Rubicon Bézique.—Four packs are used. Nine cards are dealt by three to each player. The rules of Polish bézique hold good in regard to dealing, leading, playing to lead, drawing and declaring; but a player who receives a hand containing no picture-card (king, queen, or knave) scores 50 for carte blanche, which he shows. If he does not draw a picture-card, he can again score for carte blanche. The trump suit is decided by the first sequence or marriage declared. As four packs are used, triple and quadruple bézique may be made. Triple bézique counts 1500, quadruple 4500. Tricks are left face upwards till a brisque (ace or ten) is played, when the winner takes all the played cards and puts them in a heap; their only value is the value of the brisques, which are only counted when the scores are very close; then they are used to decide the game. They may be counted during the play, provided there are not more than twelve cards in the stock. Declarations can only be made after winning a trick and before drawing. In addition to the ordinary bézique declarations, sequence, counting 150, can be made in plain suits. Declared cards, except carte blanche, remain on the table. If the holder of carte blanche hold four aces and wins the first trick, he can declare his aces. With the exceptions already made, the scores for declarations are the same as at ordinary bézique. Declaration is not compulsory. Cards led or played cannot be declared. There are three classes of declarations, their order being (1) marriage and sequence, (2) bézique, (3) fours. A card once declared can be used for a second declaration, but only in an equal or superior class. If a card of a declared combination be played to a trick, another card of the same rank may be used to form a second similar combination; e.g. if aces be declared and one of them be played by the playing of a fifth ace, aces can be declared again. If a player has a chance of a double declaration he can declare both, but can only score one at the time. As in other variations of bézique he announces, say, “forty, and twenty to score.” He should repeat, “Twenty to score,” after every trick, until he can legally score it, but if he plays a card of the combination he cannot score the points. To the last nine tricks, after the stock is exhausted, the second player must follow suit and win the trick by trumping or over-playing, if he can. The winner of the odd trick scores 50. The game consists of one deal. In reckoning the score all fractions of 100 are neglected; the winner scores 500 for game in addition to the difference between his own points and his opponent’s. The loser is “rubiconed” if he does not score 1000 points, in which case the winner adds the loser’s points to his own, takes 300 for brisques and 1000 for game, but the loser may claim his brisques to save a rubicon, though they are not reckoned among his points. If a rubiconed player has scored less than 100 the opponent counts the score as 100.

BEZWADA, a town of British India, in the Kistna district of Madras, on the left bank of the river Kistna, at the head of its delta. Pop. (1901) 24,224. Here are the headquarters of the Kistna canal system, which irrigates more than 500,000 acres, and also provides navigation throughout the delta. The anicut or dam at Bezwada, begun in 1852, consists of a mass of rubble, fronted with masonry, 1240 yds. long. Here also is the central junction of the East Coast railway from Madras to Calcutta, 267 m. from Madras, where one branch line comes down from the Warangal coalfield in the Nizam’s Dominions, and another from Bellary on the Southern Mahratta line. Ancient cuttings on the hills west of Bezwada have been held by some to mark the site of a Buddhist monastery; by others they are considered to have been quarries. At Undavalle to the south are some noted cave-shrines.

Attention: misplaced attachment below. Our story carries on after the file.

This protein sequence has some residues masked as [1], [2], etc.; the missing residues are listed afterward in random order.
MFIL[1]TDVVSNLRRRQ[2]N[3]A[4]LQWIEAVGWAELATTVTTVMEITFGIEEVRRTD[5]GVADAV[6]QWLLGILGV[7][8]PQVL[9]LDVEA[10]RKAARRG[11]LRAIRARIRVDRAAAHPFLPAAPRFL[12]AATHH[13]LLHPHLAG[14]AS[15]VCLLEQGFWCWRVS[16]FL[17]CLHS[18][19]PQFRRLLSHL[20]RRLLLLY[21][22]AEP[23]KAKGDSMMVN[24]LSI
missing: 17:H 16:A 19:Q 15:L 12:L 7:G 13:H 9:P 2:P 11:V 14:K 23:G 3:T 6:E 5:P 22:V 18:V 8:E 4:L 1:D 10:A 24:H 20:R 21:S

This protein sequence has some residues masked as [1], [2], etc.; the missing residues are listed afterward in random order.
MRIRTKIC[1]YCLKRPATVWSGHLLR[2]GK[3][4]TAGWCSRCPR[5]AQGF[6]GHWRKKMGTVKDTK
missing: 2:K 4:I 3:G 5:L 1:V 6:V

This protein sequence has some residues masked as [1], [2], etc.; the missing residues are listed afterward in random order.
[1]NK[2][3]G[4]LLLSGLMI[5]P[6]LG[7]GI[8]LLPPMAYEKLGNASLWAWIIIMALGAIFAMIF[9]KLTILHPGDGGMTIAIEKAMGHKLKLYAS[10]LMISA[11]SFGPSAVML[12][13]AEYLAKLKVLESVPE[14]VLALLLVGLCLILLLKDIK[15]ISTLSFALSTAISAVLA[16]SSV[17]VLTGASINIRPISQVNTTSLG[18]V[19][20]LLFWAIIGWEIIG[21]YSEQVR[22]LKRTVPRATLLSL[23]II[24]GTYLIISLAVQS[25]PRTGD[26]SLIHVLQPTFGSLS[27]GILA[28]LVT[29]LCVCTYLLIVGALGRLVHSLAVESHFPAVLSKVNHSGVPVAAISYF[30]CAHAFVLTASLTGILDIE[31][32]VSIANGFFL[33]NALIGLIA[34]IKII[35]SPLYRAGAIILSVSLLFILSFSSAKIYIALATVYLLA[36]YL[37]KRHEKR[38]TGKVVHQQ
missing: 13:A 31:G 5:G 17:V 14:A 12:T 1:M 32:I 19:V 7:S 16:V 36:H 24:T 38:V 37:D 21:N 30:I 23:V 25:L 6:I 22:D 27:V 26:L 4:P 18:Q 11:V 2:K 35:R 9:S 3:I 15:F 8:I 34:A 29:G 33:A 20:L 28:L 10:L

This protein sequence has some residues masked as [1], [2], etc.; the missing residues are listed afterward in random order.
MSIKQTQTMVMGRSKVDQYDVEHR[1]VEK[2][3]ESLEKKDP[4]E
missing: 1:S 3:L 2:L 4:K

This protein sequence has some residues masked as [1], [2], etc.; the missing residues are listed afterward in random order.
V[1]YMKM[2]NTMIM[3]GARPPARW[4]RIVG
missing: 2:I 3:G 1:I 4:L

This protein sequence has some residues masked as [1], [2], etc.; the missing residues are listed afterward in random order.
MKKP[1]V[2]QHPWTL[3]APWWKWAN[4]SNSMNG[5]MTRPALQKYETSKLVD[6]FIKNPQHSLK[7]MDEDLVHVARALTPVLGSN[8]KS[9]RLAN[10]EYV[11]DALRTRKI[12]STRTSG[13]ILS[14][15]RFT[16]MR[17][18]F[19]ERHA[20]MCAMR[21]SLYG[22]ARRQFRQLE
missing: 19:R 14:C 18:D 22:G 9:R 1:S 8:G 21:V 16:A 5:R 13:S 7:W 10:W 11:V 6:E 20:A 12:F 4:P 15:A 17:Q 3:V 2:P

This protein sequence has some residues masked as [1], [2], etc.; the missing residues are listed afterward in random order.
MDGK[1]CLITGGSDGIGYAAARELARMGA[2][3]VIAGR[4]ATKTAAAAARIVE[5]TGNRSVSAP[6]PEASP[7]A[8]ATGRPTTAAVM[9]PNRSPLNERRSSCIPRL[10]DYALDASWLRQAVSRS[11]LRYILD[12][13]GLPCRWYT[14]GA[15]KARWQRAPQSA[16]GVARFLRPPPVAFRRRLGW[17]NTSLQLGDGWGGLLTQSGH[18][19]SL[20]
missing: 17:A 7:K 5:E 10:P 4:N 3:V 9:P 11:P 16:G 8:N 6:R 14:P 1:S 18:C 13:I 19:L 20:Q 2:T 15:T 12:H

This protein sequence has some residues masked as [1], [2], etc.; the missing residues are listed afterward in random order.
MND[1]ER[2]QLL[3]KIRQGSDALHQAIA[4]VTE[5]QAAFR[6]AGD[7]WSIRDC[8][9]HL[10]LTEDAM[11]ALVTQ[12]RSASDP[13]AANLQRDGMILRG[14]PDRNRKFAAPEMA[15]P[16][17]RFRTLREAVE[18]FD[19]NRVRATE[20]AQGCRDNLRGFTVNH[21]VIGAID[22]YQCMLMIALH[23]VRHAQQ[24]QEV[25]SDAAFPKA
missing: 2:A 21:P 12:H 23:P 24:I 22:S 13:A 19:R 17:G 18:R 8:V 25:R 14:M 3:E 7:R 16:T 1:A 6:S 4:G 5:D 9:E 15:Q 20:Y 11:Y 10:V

BHAGALPUR, a city of British India, in the Behar province of Bengal, which gives its name to a district and to a division; situated on the right bank of the Ganges, 265 m. from Calcutta. It is a station on the East Indian railway. Pop. (1901) 75,760, showing an increase of 9% in the decade. The chief educational institution is the Tejnarayan Jubilee college (1887), supported almost entirely by fees. Adjacent to the town are the two Augustus Cleveland monuments, one erected by government, and the other by the Hindus, to the memory of the civilian, who, as collector of Bhagalpur at the end of the 18th century, “by conciliation, confidence and benevolence, attempted and accomplished the entire subjection of the lawless and savage inhabitants of the Jungleterry of Rajmahal.”

The District of Bhagalpur stretches across both banks of the Ganges. It has an area of 4226 sq. m. In 1901 the population was 2,088,953, showing an increase of 3% in the decade. Bhagalpur is a long and narrow district, divided into two unequal parts by the river Ganges. In the southern portion of the district the scenery in parts of the hill-ranges and the highlands which connect them is very beautiful. The hills are of primary formation, with fine masses of contorted gneiss. The ground is broken up into picturesque gorges and deep ravines, and the whole is covered with fine forest trees and a rich undergrowth. Within this portion also lie the lowlands of Bhagalpur, fertile, well planted, well watered, and highly cultivated. The country north of the Ganges is level, but beautifully diversified with trees and verdure. Three fine rivers flow through the district-the Ganges, Kusi and Ghagri. The Ganges runs a course of 60 m. through Bhagalpur, is navigable all the year round, and has an average width of 3 m. The Kusi rises in the Himalayas and falls into the Ganges near Colgong within Bhagalpur. It is a fine stream, navigable up to the foot of the hills, and receives the Ghagri 8 m. above its debouchure.

In the early days of British administration the hill people, the Nats and Santals, gave much trouble. They were the original inhabitants of the country whom the Aryan conquerors had driven back into the barren hills and unhealthy forests. This they avenged from generation to generation by plundering and ravaging the plains. The efforts to subdue or restrain these marauders proved fruitless, till Augustus Cleveland won them by mild measures, and successfully made over the protection of the